● native wildlife are killed to advance the interests of public lands ranchers;
● livestock are damaging to sensitive wetlands or riparian areas; or
● Ruminant grazing contributes to the nitrogen load in streams as well as nitrous oxide gasses also
a greenhouse gas.

Livestock grazing extremists obscure real-world solutions

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by Debbie Coffey

In my opinion…

We need to find a fix for the unhealthy populations of non-native, domestic cattle and sheep on public lands.

Imagine a proposal to introduce privately owned livestock onto the public lands of the American West. The owners of the privately owned livestock would successfully gain use of 229 million acres of public lands in the West. The livestock would be owned by a politically powerful industry that attracted a passionate following — people who love using public lands for their private profit so much that they influence the federal management of their privately owned animals so that they would rarely, if ever, be restricted by law. Some of them would be so passionate that they would take over and occupy government buildings for 41 days, and end up costing taxpayers at least $9 million, including $2.3 million on federal law enforcement and $1.7 million to replace damaged or stolen property.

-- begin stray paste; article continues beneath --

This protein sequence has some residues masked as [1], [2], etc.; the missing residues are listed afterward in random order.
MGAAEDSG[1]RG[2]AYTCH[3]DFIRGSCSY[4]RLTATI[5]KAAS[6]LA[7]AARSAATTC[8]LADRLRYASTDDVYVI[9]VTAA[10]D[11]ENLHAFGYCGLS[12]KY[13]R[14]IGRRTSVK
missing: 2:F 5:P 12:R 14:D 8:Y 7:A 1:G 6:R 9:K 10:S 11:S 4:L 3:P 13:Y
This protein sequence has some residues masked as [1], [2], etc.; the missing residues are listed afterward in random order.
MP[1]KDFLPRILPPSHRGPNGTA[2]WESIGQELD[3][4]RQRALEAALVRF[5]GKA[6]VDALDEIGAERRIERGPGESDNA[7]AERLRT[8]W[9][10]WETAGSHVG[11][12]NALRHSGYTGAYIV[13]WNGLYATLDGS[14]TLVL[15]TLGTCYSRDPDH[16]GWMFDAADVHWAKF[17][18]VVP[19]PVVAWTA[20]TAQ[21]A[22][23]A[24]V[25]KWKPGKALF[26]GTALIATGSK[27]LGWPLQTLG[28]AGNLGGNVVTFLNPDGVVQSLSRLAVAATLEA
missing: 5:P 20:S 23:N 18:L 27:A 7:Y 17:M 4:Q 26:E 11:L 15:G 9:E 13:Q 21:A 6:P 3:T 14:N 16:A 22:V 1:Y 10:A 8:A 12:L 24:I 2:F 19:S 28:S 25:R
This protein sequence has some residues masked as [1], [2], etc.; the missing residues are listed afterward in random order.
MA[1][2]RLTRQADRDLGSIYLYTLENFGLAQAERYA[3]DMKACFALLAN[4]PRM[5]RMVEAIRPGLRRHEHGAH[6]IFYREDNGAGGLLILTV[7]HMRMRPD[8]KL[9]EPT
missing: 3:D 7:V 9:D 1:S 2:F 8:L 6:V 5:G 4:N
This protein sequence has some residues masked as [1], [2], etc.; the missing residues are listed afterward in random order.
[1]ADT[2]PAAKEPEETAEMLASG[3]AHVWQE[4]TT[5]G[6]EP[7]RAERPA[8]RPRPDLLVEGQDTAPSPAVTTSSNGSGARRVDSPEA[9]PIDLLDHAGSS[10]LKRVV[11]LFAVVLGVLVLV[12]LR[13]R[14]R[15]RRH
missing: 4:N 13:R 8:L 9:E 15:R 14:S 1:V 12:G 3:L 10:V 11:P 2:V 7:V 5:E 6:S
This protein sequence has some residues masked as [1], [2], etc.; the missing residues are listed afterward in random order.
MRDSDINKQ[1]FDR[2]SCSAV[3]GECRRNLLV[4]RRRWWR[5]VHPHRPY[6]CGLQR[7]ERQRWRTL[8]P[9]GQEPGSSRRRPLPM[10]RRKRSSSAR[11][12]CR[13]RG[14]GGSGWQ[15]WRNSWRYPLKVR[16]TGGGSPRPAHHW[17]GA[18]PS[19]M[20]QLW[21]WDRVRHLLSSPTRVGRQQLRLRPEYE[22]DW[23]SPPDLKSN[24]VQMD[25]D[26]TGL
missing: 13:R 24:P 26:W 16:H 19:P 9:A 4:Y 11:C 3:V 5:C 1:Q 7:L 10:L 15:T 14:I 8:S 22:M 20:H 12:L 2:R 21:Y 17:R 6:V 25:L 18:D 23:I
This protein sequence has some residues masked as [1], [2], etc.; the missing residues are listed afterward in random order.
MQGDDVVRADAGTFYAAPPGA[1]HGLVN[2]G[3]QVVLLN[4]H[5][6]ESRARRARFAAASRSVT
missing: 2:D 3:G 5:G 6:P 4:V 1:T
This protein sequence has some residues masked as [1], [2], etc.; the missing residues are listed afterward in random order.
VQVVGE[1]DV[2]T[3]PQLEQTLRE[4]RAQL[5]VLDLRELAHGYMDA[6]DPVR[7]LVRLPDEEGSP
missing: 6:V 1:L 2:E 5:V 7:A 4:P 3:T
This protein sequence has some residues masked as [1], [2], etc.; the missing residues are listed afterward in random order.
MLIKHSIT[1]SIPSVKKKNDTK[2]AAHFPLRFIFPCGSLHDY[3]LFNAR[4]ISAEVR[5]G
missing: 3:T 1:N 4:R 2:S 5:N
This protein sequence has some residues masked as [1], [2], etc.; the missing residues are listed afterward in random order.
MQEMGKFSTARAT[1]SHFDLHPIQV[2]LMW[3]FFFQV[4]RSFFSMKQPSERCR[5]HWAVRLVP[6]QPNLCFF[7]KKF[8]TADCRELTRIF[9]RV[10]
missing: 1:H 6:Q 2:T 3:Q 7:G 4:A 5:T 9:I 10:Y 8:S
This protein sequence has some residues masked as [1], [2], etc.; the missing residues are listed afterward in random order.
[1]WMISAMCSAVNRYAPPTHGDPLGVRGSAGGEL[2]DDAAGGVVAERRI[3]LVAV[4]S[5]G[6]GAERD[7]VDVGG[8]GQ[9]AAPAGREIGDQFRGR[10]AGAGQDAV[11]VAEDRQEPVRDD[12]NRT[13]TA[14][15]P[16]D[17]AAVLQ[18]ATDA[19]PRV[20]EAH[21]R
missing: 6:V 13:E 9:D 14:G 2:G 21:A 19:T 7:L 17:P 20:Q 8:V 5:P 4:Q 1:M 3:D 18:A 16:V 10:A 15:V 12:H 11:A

The downside of these privately owned livestock would be that they destroy native vegetation, damage soils and stream banks, and contaminate waterways with fecal waste. After decades of livestock grazing, once-lush streams and riparian forests have been reduced to flat, dry wastelands; once-rich topsoil has been turned to dust, causing soil erosion, stream sedimentation and wholesale elimination of some aquatic habitats; overgrazing of native fire-carrying grasses has starved some western forests of fire, making them overly dense and prone to unnaturally severe fires. Not to mention that predators like the grizzly and Mexican gray wolf were driven extinct in southwestern ecosystems by “predator control” programs designed to protect the livestock industry. More